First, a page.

Some traditional providers may still put these types of restrictions on donating, but for the most part, donation caps have been done away with.
There have also been caps in the past on how many times a donor can donate within a given period.
If a donor wanted to give $10 more than once in a month, he or she would be capped at giving 3 times. $30 was the absolute max a donor could give, and there were no recurring donations.
Reality: Donors can be as generous as they’d like.
Next-generation service providers allow donors to give as much (or as little) as they’d like. There are no restrictions, and there are certainly no $5 or $10 maximums.
If a donor wants to text a recurring donation of $200 every month, he or she can feel free to do so.
Myth #4. Your nonprofit has to share your shortcode with other organizations.
And your donors can only use one “trigger word.” As we discussed in Myth #1, some service providers would force organizations to share shortcodes.
There are often hundreds of organizations that have to share the same shortcode.
Reality: Your organization gets its very own phone number, and trigger words aren’t necessary.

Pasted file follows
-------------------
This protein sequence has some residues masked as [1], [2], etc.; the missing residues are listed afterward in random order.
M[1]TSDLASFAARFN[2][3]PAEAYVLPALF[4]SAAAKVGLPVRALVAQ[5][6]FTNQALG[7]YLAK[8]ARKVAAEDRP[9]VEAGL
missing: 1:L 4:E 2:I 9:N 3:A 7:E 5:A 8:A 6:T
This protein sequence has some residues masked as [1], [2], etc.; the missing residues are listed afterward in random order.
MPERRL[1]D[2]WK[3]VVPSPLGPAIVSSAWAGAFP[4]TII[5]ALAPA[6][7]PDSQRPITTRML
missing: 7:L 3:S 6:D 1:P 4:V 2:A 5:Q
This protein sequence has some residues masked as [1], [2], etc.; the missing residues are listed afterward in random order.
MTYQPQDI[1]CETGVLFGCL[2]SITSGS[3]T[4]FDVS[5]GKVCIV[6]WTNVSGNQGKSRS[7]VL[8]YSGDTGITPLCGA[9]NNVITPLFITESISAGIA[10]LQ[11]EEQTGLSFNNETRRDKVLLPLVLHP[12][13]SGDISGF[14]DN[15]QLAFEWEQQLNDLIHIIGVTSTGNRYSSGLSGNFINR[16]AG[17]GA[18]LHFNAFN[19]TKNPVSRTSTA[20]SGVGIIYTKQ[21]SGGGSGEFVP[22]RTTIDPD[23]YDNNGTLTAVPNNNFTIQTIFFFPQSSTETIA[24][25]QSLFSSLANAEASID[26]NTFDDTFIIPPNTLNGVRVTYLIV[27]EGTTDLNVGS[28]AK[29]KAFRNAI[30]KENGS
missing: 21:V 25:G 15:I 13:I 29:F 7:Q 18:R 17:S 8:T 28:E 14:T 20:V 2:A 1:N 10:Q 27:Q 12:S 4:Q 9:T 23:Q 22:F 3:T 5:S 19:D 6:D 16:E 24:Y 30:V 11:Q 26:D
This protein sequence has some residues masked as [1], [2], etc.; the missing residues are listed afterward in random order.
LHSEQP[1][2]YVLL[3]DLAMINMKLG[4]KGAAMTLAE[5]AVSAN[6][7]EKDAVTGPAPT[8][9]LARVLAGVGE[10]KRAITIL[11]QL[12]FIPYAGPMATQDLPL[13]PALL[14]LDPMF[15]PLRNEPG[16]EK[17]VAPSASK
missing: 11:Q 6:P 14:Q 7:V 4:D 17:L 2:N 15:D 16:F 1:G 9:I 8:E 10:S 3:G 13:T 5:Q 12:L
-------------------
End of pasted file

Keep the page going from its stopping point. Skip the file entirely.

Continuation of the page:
Your organization can have total freedom from shortcodes and restrictive trigger words. With next generation service providers, your donors can text any sequence of words to your nonprofit’s phone number.
As long as the text begins with a number, the technology should be able to interpret that that number is the amount the donor wishes to give. No more trigger words or limits of $5-$10!
For example, a donor could text “10 Tithe” to an organization’s phone number, but “Tithe 10” wouldn’t quite work. Either way, there’s still no trigger word necessary. In fact, they could just type “10” and leave it at that!
Myth #5. Your nonprofit needs to work with a third party, and that’s going to cost you extra.
Third party service providers get a bad rap. For whatever reason, “working with a third party” evokes negative images in people’s minds. Perhaps it’s because there genuinely are service providers out there that try to swindle nonprofits.
Reality: Your nonprofit probably already works with plenty of third parties for lots of functions that require software.
Just as you wouldn’t try to build your own telephone pole to make phone calls to donors, you shouldn’t try to design your own text-to-give software.
Granted, it will cost your nonprofit some money to get started with any text-to-give software platform. That being said, there are platform providers that offer their services at extremely reasonable rates.
Because the software is already created when you purchase a platform, you also wouldn’t have to waste any time waiting for a private programmer to manually craft your text-to-give technology.
All around, investing in a decent software platform not only saves your organization time, money, and headaches, it also allows you to move forward and raise donations as soon as possible.
Takeaway: Text-to-Give may not be free, but with its many benefits, it might as well be.